On International Open Data Day, Experts Share How the Future of Seafood Could Rest With Artificial Intelligence
Increased use of open data in electronic monitoring could help ensure a sustainable future for international fisheries
Seafood demand, already at an all-time high, is projected to double by 2050, which will put enormous pressure on the ocean and global fisheries. To ensure that fishing is done sustainably and legally, fisheries managers must be able to accurately track catch and vessel activities across huge areas of ocean.
Electronic monitoring (EM) technologies can increase visibility of fishing activities by collecting data on catch, bycatch, fishing effort and a vessel’s compliance with regulations. But uptake of EM has been slow, largely due to the cost and time of reviewing the massive amount of video data produced on long fishing trips. The good news is that emerging developments in artificial intelligence (AI) and machine learning (ML) applications can reduce the time needed for video review and lower the cost of EM. But further evolution of these technologies will require access to open data: information that can be accessed, used and shared freely.
To mark International Open Data Day, Pew interviewed Lisa Borges, fisheries consultant and co-chair of the International Council for the Exploration of the Sea Working Group on Technology Integration for Fishery-Dependent Data; Brett Alger, electronic technologies coordinator at the National Oceanic and Atmospheric Administration’s National Marine Fisheries Service (NOAA Fisheries) and co-chair of the International Council for the Exploration of the Sea Working Group on Technology Integration for Fishery-Dependent Data; and Benjamin Woodward, co-founder and CEO of CVision AI, an AI consulting firm.
This interview has been edited for clarity and length.
Q: What does electronic monitoring of fisheries mean on the water?
Borges: I think EM has a real power to change fishers’ and fishing behavior. Having EM on board will increase compliance in general, but particularly with catch limits and several technical restrictions, such as the nets’ mesh, gear deployment limits, and closed areas. At the same time, it will also increase fisheries’ selectivity for targeted species and sizes, and will certainly increase the quality and quantity of available information reported by fishers.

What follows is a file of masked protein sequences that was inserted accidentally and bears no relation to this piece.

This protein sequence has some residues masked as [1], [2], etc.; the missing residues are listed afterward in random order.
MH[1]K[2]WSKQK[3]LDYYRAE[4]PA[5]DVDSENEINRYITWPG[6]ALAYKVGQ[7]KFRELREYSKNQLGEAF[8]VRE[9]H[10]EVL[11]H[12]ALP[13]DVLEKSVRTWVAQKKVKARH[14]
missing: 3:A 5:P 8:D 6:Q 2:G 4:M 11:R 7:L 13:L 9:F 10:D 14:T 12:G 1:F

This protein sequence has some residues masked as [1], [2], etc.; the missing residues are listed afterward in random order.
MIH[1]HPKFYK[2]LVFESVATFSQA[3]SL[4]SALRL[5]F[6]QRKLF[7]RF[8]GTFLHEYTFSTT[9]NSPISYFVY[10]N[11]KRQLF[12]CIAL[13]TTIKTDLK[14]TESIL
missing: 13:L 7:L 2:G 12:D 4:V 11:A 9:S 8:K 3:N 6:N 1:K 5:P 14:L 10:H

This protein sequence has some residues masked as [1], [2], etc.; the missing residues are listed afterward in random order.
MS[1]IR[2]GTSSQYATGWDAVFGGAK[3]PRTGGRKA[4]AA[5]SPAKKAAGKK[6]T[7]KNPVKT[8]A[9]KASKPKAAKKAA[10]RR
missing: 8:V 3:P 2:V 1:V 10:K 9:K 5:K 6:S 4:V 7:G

Q: How does EM compare to traditional monitoring when it comes to fisheries policy?
Alger: EM can help inform fishery managers’ decision-making by validating fishing effort information and enabling a more flexible approach to area closures, fishing gear regulations and fishery catch accounting process improvements. EM can also help improve scientific data collection and quota setting for more effective fishery management. Greater transparency of on-the-water operations and practices is valuable throughout the consumer supply chain for decision-making in the global seafood market.
Borges: EM can help increase compliance with management measures and improve data quality, which are the basis for scientific advice to policy. It’s key that scientists have access to accurate fisheries data to ensure that their stock, fisheries and ecosystem assessments advice reflects the reality of what’s going on at sea.
Q: How can artificial intelligence and machine learning—in current practice and as they evolve—help improve fisheries management?
Woodward: AI and ML are really promising tools for fisheries management, especially for review of EM videos; AI and ML can identify important sections of videos. That reduces the time that humans need to review the videos, helping lower the costs of these monitoring programs, which is crucial to them being adopted more broadly. As these algorithms evolve, the next step is for them to be used onboard the fishing boats, reducing the amount of video footage that needs to be recorded, transmitted and stored.